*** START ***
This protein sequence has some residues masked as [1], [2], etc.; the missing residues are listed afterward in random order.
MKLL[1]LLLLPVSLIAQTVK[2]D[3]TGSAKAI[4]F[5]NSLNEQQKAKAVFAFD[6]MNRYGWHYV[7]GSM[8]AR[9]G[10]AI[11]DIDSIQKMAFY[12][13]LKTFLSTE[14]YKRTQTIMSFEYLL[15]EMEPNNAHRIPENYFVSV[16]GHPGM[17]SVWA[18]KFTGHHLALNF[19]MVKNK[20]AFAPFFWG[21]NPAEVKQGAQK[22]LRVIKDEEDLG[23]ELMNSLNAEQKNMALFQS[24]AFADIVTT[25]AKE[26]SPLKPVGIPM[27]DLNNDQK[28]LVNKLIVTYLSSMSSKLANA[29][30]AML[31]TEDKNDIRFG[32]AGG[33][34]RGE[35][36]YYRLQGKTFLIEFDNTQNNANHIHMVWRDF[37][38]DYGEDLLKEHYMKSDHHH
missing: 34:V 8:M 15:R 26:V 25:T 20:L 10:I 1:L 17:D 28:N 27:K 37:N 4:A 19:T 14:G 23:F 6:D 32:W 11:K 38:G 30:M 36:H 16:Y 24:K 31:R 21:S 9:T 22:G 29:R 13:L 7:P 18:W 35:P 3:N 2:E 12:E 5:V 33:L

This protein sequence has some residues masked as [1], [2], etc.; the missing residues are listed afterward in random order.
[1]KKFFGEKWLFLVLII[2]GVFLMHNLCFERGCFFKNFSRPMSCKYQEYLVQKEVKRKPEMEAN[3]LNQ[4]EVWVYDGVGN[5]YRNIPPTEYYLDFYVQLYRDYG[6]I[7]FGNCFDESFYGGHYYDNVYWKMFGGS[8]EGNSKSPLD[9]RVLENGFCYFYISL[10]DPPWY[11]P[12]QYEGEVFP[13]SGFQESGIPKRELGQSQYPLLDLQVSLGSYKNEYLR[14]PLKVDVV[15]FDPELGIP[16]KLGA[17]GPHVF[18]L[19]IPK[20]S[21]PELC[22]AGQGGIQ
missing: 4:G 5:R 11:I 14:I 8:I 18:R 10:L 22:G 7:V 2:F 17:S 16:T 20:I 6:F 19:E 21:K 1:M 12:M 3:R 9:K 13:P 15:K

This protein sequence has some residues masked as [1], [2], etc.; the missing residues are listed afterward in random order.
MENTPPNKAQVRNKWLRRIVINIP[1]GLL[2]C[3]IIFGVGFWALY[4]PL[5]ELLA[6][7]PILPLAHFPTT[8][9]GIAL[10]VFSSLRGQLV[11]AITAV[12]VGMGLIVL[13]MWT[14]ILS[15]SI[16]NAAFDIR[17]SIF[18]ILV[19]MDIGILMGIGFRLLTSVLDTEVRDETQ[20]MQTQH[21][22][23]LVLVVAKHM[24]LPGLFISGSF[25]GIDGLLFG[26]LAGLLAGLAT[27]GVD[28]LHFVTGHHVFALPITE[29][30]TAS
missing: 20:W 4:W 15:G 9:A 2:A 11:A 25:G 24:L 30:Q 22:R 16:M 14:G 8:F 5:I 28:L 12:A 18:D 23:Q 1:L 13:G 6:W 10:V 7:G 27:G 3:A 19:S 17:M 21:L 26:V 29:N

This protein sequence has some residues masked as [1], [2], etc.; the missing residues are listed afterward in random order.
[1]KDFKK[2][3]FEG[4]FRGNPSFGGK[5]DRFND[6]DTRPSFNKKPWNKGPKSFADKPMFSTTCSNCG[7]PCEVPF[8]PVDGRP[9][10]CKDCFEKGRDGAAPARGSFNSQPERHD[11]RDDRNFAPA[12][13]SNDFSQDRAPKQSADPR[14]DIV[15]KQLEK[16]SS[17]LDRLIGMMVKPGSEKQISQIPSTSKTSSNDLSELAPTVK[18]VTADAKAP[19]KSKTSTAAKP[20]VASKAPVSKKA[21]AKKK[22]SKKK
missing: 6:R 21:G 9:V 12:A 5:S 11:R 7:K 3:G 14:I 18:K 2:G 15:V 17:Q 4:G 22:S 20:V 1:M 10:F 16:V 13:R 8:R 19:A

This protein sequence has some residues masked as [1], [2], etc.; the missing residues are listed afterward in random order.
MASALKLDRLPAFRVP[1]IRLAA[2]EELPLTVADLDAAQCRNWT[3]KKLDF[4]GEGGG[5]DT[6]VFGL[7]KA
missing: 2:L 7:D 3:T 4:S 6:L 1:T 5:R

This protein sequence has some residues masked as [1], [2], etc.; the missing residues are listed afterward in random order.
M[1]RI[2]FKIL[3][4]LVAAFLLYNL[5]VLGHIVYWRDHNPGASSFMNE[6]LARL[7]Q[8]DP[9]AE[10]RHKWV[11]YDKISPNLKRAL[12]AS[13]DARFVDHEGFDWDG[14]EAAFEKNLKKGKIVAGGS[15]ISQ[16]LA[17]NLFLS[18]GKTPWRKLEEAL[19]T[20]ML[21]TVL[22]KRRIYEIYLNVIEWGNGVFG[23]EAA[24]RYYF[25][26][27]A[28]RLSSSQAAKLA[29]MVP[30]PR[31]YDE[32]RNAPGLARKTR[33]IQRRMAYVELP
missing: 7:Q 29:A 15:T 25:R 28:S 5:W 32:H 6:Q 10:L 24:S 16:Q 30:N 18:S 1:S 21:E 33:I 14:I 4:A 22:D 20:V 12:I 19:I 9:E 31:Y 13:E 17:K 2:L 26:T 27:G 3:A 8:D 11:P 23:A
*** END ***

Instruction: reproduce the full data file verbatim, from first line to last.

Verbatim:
This protein sequence has some residues masked as [1], [2], etc.; the missing residues are listed afterward in random order.
MKLL[1]LLLLPVSLIAQTVK[2]D[3]TGSAKAI[4]F[5]NSLNEQQKAKAVFAFD[6]MNRYGWHYV[7]GSM[8]AR[9]G[10]AI[11]DIDSIQKMAFY[12][13]LKTFLSTE[14]YKRTQTIMSFEYLL[15]EMEPNNAHRIPENYFVSV[16]GHPGM[17]SVWA[18]KFTGHHLALNF[19]MVKNK[20]AFAPFFWG[21]NPAEVKQGAQK[22]LRVIKDEEDLG[23]ELMNSLNAEQKNMALFQS[24]AFADIVTT[25]AKE[26]SPLKPVGIPM[27]DLNNDQK[28]LVNKLIVTYLSSMSSKLANA[29][30]AML[31]TEDKNDIRFG[32]AGG[33][34]RGE[35][36]YYRLQGKTFLIEFDNTQNNANHIHMVWRDF[37][38]DYGEDLLKEHYMKSDHHH
missing: 34:V 8:M 15:R 26:V 25:T 20:L 10:I 1:L 17:D 28:N 27:K 37:N 4:A 19:T 14:G 23:F 6:D 32:W 11:K 38:G 30:M 36:H 16:Y 24:K 31:R 21:S 9:T 22:G 29:R 13:L 7:P 18:W 35:P 3:N 2:E 12:E 5:V 33:L

This protein sequence has some residues masked as [1], [2], etc.; the missing residues are listed afterward in random order.
[1]KKFFGEKWLFLVLII[2]GVFLMHNLCFERGCFFKNFSRPMSCKYQEYLVQKEVKRKPEMEAN[3]LNQ[4]EVWVYDGVGN[5]YRNIPPTEYYLDFYVQLYRDYG[6]I[7]FGNCFDESFYGGHYYDNVYWKMFGGS[8]EGNSKSPLD[9]RVLENGFCYFYISL[10]DPPWY[11]P[12]QYEGEVFP[13]SGFQESGIPKRELGQSQYPLLDLQVSLGSYKNEYLR[14]PLKVDVV[15]FDPELGIP[16]KLGA[17]GPHVF[18]L[19]IPK[20]S[21]PELC[22]AGQGGIQ
missing: 4:G 5:R 11:I 14:I 8:I 18:R 10:L 22:G 7:V 2:F 17:S 16:T 20:I 6:F 19:E 21:K 1:M 12:M 3:R 9:K 13:P 15:K

This protein sequence has some residues masked as [1], [2], etc.; the missing residues are listed afterward in random order.
MENTPPNKAQVRNKWLRRIVINIP[1]GLL[2]C[3]IIFGVGFWALY[4]PL[5]ELLA[6][7]PILPLAHFPTT[8][9]GIAL[10]VFSSLRGQLV[11]AITAV[12]VGMGLIVL[13]MWT[14]ILS[15]SI[16]NAAFDIR[17]SIF[18]ILV[19]MDIGILMGIGFRLLTSVLDTEVRDETQ[20]MQTQH[21][22][23]LVLVVAKHM[24]LPGLFISGSF[25]GIDGLLFG[26]LAGLLAGLAT[27]GVD[28]LHFVTGHHVFALPITE[29][30]TAS
missing: 20:W 4:W 15:G 9:A 2:A 11:A 25:G 24:L 30:Q 22:R 16:M 14:G 8:F 5:I 28:L 12:A 18:D 23:Q 1:L 13:G 6:W 10:V 7:G 27:G 3:A 19:S 17:M 21:L 26:V 29:N

This protein sequence has some residues masked as [1], [2], etc.; the missing residues are listed afterward in random order.
[1]KDFKK[2][3]FEG[4]FRGNPSFGGK[5]DRFND[6]DTRPSFNKKPWNKGPKSFADKPMFSTTCSNCG[7]PCEVPF[8]PVDGRP[9][10]CKDCFEKGRDGAAPARGSFNSQPERHD[11]RDDRNFAPA[12][13]SNDFSQDRAPKQSADPR[14]DIV[15]KQLEK[16]SS[17]LDRLIGMMVKPGSEKQISQIPSTSKTSSNDLSELAPTVK[18]VTADAKAP[19]KSKTSTAAKP[20]VASKAPVSKKA[21]AKKK[22]SKKK
missing: 6:R 21:G 9:V 12:A 5:S 11:R 7:K 3:G 14:I 18:K 2:G 15:V 17:Q 4:G 22:S 20:V 1:M 10:F 16:V 13:R 8:R 19:A

This protein sequence has some residues masked as [1], [2], etc.; the missing residues are listed afterward in random order.
MASALKLDRLPAFRVP[1]IRLAA[2]EELPLTVADLDAAQCRNWT[3]KKLDF[4]GEGGG[5]DT[6]VFGL[7]KA
missing: 2:L 7:D 3:T 4:S 6:L 1:T 5:R

This protein sequence has some residues masked as [1], [2], etc.; the missing residues are listed afterward in random order.
M[1]RI[2]FKIL[3][4]LVAAFLLYNL[5]VLGHIVYWRDHNPGASSFMNE[6]LARL[7]Q[8]DP[9]AE[10]RHKWV[11]YDKISPNLKRAL[12]AS[13]DARFVDHEGFDWDG[14]EAAFEKNLKKGKIVAGGS[15]ISQ[16]LA[17]NLFLS[18]GKTPWRKLEEAL[19]T[20]ML[21]TVL[22]KRRIYEIYLNVIEWGNGVFG[23]EAA[24]RYYF[25][26][27]A[28]RLSSSQAAKLA[29]MVP[30]PR[31]YDE[32]RNAPGLARKTR[33]IQRRMAYVELP
missing: 7:Q 29:A 15:T 25:R 28:S 5:W 32:H 6:Q 10:L 24:S 16:Q 30:N 18:S 1:S 21:E 33:I 14:I 4:A 22:D 20:V 12:I 19:I 9:E 31:Y 13:E 17:K 2:L 26:T 27:G 3:A 8:D 11:P 23:A